Unemployment Falls, But Work Force Contracts

Unemployment Falls, But Work Force Contracts

Unemployment Falls, But Work Force Contracts

Weigel
Reporting on Politics and Policy.
Aug. 5 2011 9:06 AM

Unemployment Falls, But Work Force Contracts

And now for the good news. The projections running in to today were for a gain of around 120,000 private sector jobs and a loss of some number of government jobs -- overall job growth of less than 100,000. The actual results give us 154,000 new private sector jobs, a loss of 37,000 government jobs, and a total of 117,000 net new jobs. The unemployment rate falls from 9.2 percent to 9.1 percent.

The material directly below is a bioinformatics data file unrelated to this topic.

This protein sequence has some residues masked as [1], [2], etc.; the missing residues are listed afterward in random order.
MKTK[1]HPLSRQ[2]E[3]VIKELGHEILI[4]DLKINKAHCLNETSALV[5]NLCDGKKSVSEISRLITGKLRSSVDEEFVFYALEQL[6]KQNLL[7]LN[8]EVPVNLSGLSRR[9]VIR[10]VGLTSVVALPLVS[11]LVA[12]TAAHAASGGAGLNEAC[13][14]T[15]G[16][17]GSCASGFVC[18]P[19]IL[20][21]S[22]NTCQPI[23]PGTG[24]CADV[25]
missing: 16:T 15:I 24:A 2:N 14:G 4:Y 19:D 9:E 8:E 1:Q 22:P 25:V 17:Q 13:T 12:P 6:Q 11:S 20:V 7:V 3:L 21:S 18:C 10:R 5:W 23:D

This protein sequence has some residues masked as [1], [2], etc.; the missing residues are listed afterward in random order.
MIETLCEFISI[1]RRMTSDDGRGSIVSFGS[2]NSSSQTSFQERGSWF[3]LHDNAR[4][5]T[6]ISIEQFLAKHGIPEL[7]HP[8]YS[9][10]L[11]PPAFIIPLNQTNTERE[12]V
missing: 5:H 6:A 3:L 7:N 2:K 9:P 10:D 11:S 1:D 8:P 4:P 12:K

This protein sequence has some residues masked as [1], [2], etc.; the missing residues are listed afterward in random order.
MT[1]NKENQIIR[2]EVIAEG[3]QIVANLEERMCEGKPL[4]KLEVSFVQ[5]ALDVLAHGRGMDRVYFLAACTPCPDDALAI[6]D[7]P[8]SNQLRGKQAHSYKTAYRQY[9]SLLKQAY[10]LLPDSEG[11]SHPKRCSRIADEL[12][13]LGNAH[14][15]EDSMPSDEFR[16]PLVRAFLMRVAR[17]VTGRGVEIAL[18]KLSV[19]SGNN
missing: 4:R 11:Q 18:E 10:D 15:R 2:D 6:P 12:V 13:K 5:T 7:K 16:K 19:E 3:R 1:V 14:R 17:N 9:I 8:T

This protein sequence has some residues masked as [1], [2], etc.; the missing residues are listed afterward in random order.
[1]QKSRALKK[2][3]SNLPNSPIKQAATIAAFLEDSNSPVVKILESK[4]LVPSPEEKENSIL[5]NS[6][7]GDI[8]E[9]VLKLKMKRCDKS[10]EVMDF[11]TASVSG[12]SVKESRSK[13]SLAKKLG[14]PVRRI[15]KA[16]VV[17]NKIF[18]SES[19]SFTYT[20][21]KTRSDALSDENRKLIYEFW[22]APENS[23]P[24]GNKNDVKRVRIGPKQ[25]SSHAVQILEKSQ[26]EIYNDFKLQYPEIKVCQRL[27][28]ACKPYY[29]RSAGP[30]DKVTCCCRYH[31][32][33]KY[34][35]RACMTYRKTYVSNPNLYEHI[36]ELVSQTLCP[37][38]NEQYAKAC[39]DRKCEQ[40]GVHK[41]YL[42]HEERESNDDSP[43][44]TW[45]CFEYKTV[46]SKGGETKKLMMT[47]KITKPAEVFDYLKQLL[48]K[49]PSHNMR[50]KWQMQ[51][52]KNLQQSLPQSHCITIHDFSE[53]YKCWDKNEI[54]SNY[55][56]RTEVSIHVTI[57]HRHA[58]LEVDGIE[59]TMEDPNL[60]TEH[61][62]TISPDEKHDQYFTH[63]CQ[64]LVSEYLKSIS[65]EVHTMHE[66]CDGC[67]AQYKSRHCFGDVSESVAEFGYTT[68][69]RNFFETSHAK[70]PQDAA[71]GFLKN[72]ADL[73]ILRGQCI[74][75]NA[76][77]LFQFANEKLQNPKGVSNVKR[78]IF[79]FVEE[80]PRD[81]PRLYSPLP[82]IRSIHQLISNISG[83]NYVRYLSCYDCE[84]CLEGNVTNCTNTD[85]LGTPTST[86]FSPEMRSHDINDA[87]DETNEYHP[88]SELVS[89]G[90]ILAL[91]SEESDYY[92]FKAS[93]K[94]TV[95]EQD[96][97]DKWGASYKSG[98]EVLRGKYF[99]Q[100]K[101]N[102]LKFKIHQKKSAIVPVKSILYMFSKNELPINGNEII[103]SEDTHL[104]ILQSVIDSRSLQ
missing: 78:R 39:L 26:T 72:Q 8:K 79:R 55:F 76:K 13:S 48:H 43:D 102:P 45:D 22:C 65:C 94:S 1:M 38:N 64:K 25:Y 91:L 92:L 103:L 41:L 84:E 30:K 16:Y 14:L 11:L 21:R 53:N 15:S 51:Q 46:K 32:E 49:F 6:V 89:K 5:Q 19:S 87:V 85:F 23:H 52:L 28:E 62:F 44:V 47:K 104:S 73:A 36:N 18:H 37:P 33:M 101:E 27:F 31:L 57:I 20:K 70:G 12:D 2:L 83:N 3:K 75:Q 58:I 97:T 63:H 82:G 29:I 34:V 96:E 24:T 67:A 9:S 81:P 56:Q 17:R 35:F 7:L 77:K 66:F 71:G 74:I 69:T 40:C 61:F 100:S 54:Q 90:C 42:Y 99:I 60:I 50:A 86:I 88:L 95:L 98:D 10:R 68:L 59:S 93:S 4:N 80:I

A-ha -- that's the bad news. The dip in the unemployment rate is a result of some number of people getting discouraged again and leaving the job hunt. According to James Pethokoukis of Reuters, had the participation rate not fallen so much, the topline unemployment number would be around 11 percent. This is a water-treading report, not a reason for brand new optimism.

David Weigel is a reporter for the Washington Post.